Distributed sensing in harsh environments

A new optical multicore fiber design produces low levels of loss and cross talk.
05 May 2014
Xiaoguang Sun, Jie Li, Michael Hines, Dave Burgess and Benyuan Zhu

Raman distributed temperature sensing (DTS) systems are optoelectronic devices that detect scattered light within optical fibers to measure temperatures. DTS systems have been commercially available for several decades and have been successfully used in the oil and gas industry for pipeline, transmission line, and downhole applications. To achieve reliable and more accurate temperature measurements, or to simultaneously measure other parameters (e.g., strain and vibration), multiple fibers are required. The fibers are therefore often bundled together in the same space-limited installation cables.1, 2 This, however, gives rise to several problems, such as congestion of the conduit and errors associated with fiber length mismatches.

Purchase SPIE Field Guide to Interferometric Optical TestingMulticore fibers (MCFs) have been proposed, and successfully demonstrated, in telecommunications applications to solve the problem of fiber congestion in narrow conduits.3, 4 These MCFs are typically coated with acrylate, however, and are unsuitable for situations where high temperatures and harsh environments may be encountered. It is also a challenge to connect the MCF to individual fibers so that independent signals can be coupled to the input and output MCF signals. This is typically accomplished using a tapered fiber bundle that is specifically designed to match the geometry of the MCF. A critical design factor for an MCF is therefore to achieve easy connections with the existing fibers.

We have manufactured an MCF that has a silicone coating, an ethylene tetrafluoroethylene (ETFE) buffer for high-temperature applications (up to 125°C), and good chemical and abrasion resistance.5 The ETFE buffer has a diameter of 600μm, which is small enough to fit into very small spaces, e.g., the 0.125″ (∼3.2mm) metal tubes that are often used to deliver high-temperature sensors. We have also enlarged the outer glass cladding of the MCF to give a diameter of 250μm, so that the space between cores is increased and core-to-core cross talk is minimized. This provides additional reliability as the fiber break strength is increased by about four times, compared with traditional 125μm-diameter clad optical fibers.

A cross section through the end of our MCF is shown in Figure 1. Our design contains three multimode (MM) cores and one single-mode (SM) core. The MM cores each have a numerical aperture (NA) of 0.20 and a diameter of 50μm. These MM cores are compatible with the 50/125 graded-index (GI) fibers that are typically used in DTS systems. The SM in our MCF has a core size of 8μm and an NA of 0.12. We used an optical time-domain reflectometer to measure the fiber attenuation of the MCF. The MM cores experienced a signal loss of 2.4dB/km at 850nm and 1.1dB/km at 1300nm, whereas the SM had a loss of 0.54dB/km at 13,100nm and 0.7dB/km at 1550nm.

Figure 1. The end of the multicore fiber, illuminated at both ends and imaged with an optical microscope. The three multimode cores (each with a diameter of 50μm) are labeled 1–3, and the single-mode core (diameter of 8μm) is labeled 4.

The distance between adjacent cores in our MCF design is 85μm. Thus we are able to minimize the amount of core-to-core cross talk. We tested the cross-talk level by using a 50/125 fiber to launch light toward Core 2 and then scanning the optical power at the output end of the MCF with a separate 50/125 fiber. The cross talk between Core 2 and Core 1, or between Core 2 and Core 3, is less than 40dB with 400m of MCF coiled on a 10″ (25.4cm) spool, at a wavelength of 1064nm (i.e., within the Raman band that is of most interest in DTS measurement systems).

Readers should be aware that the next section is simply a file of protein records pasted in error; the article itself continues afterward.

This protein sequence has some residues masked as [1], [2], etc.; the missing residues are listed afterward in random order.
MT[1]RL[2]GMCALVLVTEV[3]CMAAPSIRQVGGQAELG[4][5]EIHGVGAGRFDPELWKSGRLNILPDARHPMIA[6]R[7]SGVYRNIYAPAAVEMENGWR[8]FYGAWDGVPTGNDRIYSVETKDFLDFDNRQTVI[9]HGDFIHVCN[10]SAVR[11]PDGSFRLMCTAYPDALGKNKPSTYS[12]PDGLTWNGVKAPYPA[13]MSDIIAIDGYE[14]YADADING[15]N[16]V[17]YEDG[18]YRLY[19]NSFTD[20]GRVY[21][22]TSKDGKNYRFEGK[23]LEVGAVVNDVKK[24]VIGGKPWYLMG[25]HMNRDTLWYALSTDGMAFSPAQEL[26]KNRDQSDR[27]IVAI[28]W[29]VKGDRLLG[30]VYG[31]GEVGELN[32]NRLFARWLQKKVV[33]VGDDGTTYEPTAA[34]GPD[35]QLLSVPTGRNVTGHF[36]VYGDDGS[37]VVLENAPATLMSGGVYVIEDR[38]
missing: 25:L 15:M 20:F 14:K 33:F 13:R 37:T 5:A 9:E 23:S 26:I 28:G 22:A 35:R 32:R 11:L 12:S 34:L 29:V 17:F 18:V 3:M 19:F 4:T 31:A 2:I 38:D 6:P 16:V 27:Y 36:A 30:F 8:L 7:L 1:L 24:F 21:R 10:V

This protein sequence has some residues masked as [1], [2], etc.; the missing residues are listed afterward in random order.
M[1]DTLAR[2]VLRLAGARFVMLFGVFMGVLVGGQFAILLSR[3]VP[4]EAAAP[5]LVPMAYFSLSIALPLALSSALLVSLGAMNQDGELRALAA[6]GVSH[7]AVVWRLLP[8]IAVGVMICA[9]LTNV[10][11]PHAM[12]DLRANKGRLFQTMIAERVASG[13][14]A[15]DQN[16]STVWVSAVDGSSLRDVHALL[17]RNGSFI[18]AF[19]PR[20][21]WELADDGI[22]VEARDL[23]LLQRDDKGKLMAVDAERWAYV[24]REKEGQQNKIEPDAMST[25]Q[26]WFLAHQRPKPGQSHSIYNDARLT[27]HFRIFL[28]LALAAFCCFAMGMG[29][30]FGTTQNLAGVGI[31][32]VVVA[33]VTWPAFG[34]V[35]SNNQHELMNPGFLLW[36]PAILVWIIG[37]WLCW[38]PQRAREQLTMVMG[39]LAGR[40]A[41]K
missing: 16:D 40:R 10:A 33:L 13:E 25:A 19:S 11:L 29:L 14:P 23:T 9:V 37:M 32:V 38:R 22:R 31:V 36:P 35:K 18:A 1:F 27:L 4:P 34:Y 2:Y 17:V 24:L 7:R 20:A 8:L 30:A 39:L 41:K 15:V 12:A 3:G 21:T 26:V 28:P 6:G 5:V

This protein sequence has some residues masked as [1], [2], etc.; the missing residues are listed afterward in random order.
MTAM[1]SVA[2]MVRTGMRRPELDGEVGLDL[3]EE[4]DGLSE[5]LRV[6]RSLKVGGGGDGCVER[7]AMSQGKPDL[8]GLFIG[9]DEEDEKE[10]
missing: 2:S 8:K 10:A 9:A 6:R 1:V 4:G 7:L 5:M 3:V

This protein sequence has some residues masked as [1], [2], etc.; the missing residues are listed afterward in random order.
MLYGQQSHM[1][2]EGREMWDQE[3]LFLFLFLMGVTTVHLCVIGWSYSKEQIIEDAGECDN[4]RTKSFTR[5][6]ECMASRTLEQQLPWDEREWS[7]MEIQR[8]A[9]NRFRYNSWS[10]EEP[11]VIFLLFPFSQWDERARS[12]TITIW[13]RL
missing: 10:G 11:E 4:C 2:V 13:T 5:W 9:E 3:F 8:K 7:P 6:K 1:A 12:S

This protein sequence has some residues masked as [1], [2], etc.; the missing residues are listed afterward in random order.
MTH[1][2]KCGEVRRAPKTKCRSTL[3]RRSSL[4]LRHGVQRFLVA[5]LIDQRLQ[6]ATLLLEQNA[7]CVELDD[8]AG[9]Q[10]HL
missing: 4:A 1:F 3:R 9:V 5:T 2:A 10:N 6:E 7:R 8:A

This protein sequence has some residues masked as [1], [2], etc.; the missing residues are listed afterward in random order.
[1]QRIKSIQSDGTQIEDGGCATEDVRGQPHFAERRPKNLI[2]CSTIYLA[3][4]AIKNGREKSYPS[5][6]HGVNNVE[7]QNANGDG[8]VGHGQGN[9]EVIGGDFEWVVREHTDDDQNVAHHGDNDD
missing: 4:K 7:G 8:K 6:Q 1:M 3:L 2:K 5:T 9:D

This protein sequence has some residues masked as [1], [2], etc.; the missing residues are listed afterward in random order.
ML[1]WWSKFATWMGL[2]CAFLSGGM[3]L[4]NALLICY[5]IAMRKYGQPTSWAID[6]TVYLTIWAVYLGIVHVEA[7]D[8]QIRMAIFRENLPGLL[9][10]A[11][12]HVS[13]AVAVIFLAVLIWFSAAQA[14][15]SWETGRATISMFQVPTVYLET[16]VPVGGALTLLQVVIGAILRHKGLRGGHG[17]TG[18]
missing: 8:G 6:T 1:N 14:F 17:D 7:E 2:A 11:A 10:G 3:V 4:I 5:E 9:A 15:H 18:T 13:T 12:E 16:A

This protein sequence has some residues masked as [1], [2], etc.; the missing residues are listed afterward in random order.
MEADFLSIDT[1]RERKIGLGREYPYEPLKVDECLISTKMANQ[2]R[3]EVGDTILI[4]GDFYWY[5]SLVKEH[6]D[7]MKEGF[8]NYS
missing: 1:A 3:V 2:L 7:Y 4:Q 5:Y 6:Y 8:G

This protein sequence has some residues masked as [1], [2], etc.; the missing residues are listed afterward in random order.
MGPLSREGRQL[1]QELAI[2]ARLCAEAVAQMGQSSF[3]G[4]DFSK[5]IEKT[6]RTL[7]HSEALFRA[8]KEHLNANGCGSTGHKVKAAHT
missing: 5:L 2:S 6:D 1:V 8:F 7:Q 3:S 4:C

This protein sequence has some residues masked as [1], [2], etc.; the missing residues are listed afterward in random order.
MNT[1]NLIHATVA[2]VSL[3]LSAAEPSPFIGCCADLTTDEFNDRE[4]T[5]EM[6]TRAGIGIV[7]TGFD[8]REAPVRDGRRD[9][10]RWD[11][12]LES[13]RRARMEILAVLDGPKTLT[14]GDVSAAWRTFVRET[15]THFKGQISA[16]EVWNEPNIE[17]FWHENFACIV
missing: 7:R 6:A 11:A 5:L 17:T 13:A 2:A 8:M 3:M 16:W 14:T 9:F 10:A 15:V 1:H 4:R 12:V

The four cores of our MCF are arranged in a square geometry (see Figure 1) set on a circle of radius 62.5μm that is concentric to the cladding. This structure enables easy mechanical connection to standard optical fibers, which we tested in two different configurations. First, we used two spatially opposed 50μm cores, together with Core 1 and Core 3. We found that it was practical to couple the opposing MM cores of interest to the two traditional 50/125 optical fibers, which were aligned and confined to a ferrule with a 250μm through-hole diameter. With this connection state we achieved a sufficiently low insertion loss to complete the experimentation. We also conducted a second connection experiment, in which we demonstrated mechanical connection with reasonable insertion loss when all four MCF cores were connected to individual non-MCF fibers (3 × 50/85μm, 1 × 8/80μm) that are commercially available.

We have produced a low-loss MCF that is suitable for distributed sensing applications in harsh environments. The MCF design includes four separate optical waveguide cores in a very small cross section and with low levels of cross talk between the cores. We have tested the MCF and have demonstrated that mechanical interconnects can be used to achieve reasonable insertion losses between the MCF cores and traditional, commercially available optical fibers. We now plan to measure the temperature distribution in a double-ended configuration using the MCF and compare the results with those that are obtained using traditional fibers.

We thank Paula Fournier for conducting measurements of the fibers and Pat Vannasouk for making the multifiber connectors.

Xiaoguang Sun, Jie Li, Michael Hines, Dave Burgess
OFS Specialty Photonics Division
Avon, CT
Benyuan Zhu
OFS Laboratories
Somerset, NJ

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5. X. Sun, J. Li, D. T. Burgess, M. Hines, B. Zhu, A multicore optical fiber for distributed sensing, Proc. SPIE 9098, p. 90980W, 2014. doi:10.1117/12.2050130
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